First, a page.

September 9, 2020
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I teach language and write essays, scripts and fiction, so the narrative part of my brain gets a workout. As human beings we are wired for making sense of things through myths and stories. (See everything from The Odyssey to Aboriginal creation myths.) But sense-making through words has it’s limits. We now experience a daily cascade of messages ranging from talking heads on Youtube to news outlets who attempt to explain or comprehend the current convolution of events. At best these provide clarification and reassurance. At worst they scare and manipulate us. Many of the messages follow the same scripts – regardless of the fact that it’s obvious we need to revise them or create new ones.
Drawing for me provides a break from linearity and the compulsion to analyze and organize every of iota experience that literacy promotes, if not requires of us. Images exist for our hearts and brains to perceive and appreciate them as a whole. Like music, they resist reduction to discrete elements. Music is linear and spatial, happening over time and in an environment. But like all art, it creates an experience in our heart and soul, if we are open to it, that transcends our brain’s ability to analyze it.
In my travels, actual and virtual, when my brain feels overloaded, and I remember to take a sketch pad with me, I try to drop the analytical part and just see what’s in front of me. The following examples are from my travels in Latin America.
Above are a few informal examples from my time spent abroad in Latin America. Drawing provides another way of seeing the world. I’m not a professional artist. I’m not especially interested here in creating another commodity for what my friend Chris McGinnis calls the great productive machine of capitalism that turns everything we are and do now into a product. Rather, I’m interested in the process of apprehending the world through the unmediated visual act of seeing and the physical act of drawing. Virtual tools such as Zoom and Facebook have shown their use in allowing us to stay connected. The trade-off is that if we allow them to monopolize our experience, we miss being connected to the immanence of life and the world around us. — CDL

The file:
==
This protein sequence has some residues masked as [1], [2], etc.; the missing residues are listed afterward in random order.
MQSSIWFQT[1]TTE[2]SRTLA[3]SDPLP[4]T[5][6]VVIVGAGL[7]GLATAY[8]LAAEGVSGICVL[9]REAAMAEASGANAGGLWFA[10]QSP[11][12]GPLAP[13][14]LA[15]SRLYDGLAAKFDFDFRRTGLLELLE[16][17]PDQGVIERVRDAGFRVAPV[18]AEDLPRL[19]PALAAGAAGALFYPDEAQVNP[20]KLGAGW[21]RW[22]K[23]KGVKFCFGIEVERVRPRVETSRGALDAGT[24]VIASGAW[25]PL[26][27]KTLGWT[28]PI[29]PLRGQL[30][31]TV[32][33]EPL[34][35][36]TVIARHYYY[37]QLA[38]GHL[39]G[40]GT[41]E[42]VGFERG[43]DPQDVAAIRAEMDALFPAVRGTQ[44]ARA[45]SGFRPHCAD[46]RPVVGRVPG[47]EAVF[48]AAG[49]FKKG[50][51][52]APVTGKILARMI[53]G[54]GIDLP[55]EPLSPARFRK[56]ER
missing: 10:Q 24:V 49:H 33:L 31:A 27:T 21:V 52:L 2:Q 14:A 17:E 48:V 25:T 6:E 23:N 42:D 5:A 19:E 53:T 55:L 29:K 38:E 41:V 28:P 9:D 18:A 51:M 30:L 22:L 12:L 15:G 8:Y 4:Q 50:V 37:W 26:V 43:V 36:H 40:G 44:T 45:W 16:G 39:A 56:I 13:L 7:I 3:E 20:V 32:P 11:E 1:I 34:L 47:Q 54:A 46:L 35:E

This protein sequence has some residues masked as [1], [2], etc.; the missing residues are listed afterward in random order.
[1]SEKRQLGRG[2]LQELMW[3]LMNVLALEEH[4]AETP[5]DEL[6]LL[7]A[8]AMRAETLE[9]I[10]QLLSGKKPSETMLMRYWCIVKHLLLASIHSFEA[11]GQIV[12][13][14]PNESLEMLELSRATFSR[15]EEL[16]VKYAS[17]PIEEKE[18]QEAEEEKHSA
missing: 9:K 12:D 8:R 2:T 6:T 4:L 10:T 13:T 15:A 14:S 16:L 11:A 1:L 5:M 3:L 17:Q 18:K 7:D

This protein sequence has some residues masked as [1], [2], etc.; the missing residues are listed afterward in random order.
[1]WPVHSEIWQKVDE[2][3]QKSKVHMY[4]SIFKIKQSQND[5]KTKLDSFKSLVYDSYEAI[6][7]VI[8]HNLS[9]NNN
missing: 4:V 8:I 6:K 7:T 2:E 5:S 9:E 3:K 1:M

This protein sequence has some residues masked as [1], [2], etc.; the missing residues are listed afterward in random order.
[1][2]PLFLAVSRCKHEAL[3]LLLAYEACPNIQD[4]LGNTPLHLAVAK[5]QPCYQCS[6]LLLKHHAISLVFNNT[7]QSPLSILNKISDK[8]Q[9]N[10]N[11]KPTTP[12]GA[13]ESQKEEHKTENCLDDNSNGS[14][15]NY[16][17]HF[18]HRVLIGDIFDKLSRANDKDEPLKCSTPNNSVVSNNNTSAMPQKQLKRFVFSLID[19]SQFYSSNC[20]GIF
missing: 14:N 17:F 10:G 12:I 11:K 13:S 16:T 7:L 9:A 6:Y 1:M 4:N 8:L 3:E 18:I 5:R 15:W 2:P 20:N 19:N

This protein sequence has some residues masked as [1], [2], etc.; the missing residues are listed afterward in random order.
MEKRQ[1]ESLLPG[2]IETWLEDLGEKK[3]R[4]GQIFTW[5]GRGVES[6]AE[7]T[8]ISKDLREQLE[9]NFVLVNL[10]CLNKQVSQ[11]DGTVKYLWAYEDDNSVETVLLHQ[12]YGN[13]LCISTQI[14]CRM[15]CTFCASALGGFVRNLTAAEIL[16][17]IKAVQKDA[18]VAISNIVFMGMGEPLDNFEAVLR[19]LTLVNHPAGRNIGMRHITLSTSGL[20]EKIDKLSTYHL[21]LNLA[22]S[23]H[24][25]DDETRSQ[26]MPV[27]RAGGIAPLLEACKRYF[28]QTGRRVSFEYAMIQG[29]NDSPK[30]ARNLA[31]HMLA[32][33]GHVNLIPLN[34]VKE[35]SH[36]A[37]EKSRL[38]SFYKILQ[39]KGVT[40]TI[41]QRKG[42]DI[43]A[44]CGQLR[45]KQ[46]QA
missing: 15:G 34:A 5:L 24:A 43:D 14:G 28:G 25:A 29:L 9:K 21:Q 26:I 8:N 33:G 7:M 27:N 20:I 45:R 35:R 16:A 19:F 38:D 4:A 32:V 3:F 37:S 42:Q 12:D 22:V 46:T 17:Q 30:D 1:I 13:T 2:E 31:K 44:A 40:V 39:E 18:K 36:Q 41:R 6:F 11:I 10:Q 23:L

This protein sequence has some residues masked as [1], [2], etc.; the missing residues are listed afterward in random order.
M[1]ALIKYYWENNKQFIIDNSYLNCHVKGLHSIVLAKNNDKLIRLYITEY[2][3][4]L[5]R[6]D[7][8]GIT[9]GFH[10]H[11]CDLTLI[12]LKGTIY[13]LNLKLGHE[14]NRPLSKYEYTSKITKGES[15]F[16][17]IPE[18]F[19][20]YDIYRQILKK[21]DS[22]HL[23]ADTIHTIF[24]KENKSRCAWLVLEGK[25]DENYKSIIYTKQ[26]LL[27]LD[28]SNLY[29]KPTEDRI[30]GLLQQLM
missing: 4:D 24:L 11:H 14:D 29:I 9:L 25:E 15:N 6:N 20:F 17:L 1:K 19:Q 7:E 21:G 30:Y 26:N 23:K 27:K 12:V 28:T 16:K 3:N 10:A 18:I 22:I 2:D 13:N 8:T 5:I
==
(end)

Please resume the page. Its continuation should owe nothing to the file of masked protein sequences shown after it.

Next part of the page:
February 21, 2013
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Excellent article in the Irish Times about digital replication (streaming) of music and art vs. live performance and presentation.
Woody Guthrie, troubadour of the American dustbowl in the 30s (who had a thing or two to say about labor, exploitation and music) observed “… electric fonagrafts an’ radeos an’ talkies has fixed it where you put a nickle in an’ one or two musicians entertains hundreds or thousends of people, an’ hole armies of well talented folks goes beggin.” [sic]
His complaint preceded Facebook and Youtube. The dilemma now as then is how to reward and support those who honor their artistic muse when the prevailing commercial and consumer trend is to turn her solely into a commodity, if not a whore. Our organization (ALCStudies.org) promotes live spoken-word and musical events (e.g., live radio and lectures). We believe the Web can digitize and duplicate the simulacra, but never replace the immanence (and sacredness) of connecting human beings through the gift of live art, including music, dance and the spoken-word. People hunger for that experience still, which is as old as civilization. The Gaelic and Celtic cultures gave us some of the greatest examples. Just ask Ossian (or at least James Macpherson) ; – ).
Speaking of exploitation, see an article on emotional labor at FastCompany.com
 *Memorex, orginator of a famous casette tape television commercial featuring singer Ella Fitzgerald, filed for bankruptcy in 1996.
 Thanks to artist Chris McGinnis for introducing this term: …The simulacrum is never that which conceals the truth—it is the truth which conceals that there is none. The simulacrum is true. – Jean Baudrillard